NEW DELHI: That India has a Democratic Party problem in the US became clear on Thursday when presidential hopeful
weighed in on the Delhi riots, targeting the
and US President
in an equal opportunity tweet.
While the obvious jibe was against Trump, by emphasising that he thought the riots were only aimed against Muslims, Sanders was indirectly criticising the Modi government as well. He is not alone.
Democrat Congressman Joaquin Castro (Texas) added his own criticism. “These deaths in New Delhi are tragic, and the actions of those responsible must be condemned. Support for the
has always been based on our shared values. I urge the Indian government to live up to those values and take decisive action to end further violence,” he tweeted.
Jamie Raskin, a Democrat Congressman from Maryland, tweeted, “Horrified by the deadly violence unfolding in India, all fuelled by religious hatred and fanaticism. Liberal democracies must protect religious freedom and pluralism, and avoid the path of discrimination and bigotry.” He was joined by Don Beyer, Democrat from Virginia, who said, “I condemn attacks against Muslims in India, and reject violence, bigotry and religious intolerance. The US state department should too.”
Even the chairman of the
, Eliot Engel, joined in, “Deeply troubled by the deaths from the communal violence in India over the past couple of days. The right to protest is a key aspect in democracy, but they must remain peaceful and police must ensure the safety of all.”
In the past six months, PM Narendra Modi has shared a political stage with Trump twice, once in the US and this week in Ahmedabad. The question has been asked whether India is making a mistake putting its eggs in the Republican basket, to the detriment of its traditional ties with the Democratic Party.
To say this will not have political implications in a fiercely polarised election year battle in the US will be myopic in the extreme, particularly since Indian-Americans form an influential voting bloc, as do Pakistani-Americans. Therefore, no Democrat politician looking for re-election can afford to ignore events in India, which might sway voters. Indian-Americans overwhelmingly vote Democrat, though in recent years, there has been some move towards the Republicans. US political watchers say Trump’s massive rally in Ahmedabad could sway some Indian-American voters, which would be a matter of concern to Democrats.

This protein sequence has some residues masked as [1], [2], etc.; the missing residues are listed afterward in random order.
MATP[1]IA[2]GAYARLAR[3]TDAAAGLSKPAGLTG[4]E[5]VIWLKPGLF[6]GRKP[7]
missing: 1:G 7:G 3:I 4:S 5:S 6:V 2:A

That said, there is increasingly a section within the so-called “progressive” Democrats who say they find nothing to commend and, therefore, are alienated by Modi’s India. Certainly, after the events of the past six months — from the negation of Article 370 to the citizenship laws — the liberal Democrat opinion has veered away from India, increasingly labelling it with words like “Hindu nationalist”, “fascist” et al. Increasingly too, there is a growing sympathy for global voices against “Islamophobia” and Modi’s India seems to be the perfect example of that.
In addition, the Indian system has made little effort to engage Democrats or the liberal opinion makers, like Ro Khanna, who is Sanders’s foreign policy head. On Capitol Hill too, there is a striking dearth of Indian voices attempting to engage US lawmakers on issues of contention. Meanwhile, a resolution in the House “urging the Republic of India to end the restrictions on communications and mass detentions in Jammu and Kashmir as swiftly as possible and preserve religious freedom for all residents” by India-sceptic Pramila Jayapal has got around 63 co-sponsors.
In a belated attempt to mend fences, last week saw the visit of a bipartisan congressional delegation to India comprising senior Democrat Ami Bera (California) and Republican George Holding (North Carolina). They emphasised the bipartisan nature of US Congressional support for India, but this consensus is clearly failing. Sources in the Indian government said a fresh outreach to the Democrat leadership was being planned, which would be helmed by the newly-appointed ambassador to the US, Taranjit Singh Sandhu.